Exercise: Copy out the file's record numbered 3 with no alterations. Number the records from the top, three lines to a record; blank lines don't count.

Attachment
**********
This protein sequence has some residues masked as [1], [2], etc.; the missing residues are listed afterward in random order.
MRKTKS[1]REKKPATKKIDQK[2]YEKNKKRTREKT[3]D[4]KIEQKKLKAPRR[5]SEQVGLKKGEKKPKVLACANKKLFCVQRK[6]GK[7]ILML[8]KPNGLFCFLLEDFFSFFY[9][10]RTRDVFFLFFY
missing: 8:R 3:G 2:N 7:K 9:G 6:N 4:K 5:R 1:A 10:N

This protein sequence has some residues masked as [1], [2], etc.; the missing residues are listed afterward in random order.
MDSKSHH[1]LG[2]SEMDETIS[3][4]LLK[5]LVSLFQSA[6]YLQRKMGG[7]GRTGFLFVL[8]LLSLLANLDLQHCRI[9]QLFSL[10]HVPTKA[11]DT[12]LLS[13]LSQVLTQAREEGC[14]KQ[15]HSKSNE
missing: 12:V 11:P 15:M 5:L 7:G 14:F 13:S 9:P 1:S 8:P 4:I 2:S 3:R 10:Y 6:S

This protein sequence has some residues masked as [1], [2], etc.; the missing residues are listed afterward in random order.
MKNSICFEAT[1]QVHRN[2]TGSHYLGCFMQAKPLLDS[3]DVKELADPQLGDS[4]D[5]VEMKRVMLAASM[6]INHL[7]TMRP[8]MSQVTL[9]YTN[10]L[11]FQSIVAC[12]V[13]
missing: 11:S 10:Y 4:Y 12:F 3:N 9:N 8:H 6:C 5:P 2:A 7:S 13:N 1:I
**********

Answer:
This protein sequence has some residues masked as [1], [2], etc.; the missing residues are listed afterward in random order.
MKNSICFEAT[1]QVHRN[2]TGSHYLGCFMQAKPLLDS[3]DVKELADPQLGDS[4]D[5]VEMKRVMLAASM[6]INHL[7]TMRP[8]MSQVTL[9]YTN[10]L[11]FQSIVAC[12]V[13]
missing: 11:S 10:Y 4:Y 12:F 3:N 9:N 8:H 6:C 5:P 2:A 7:S 13:N 1:I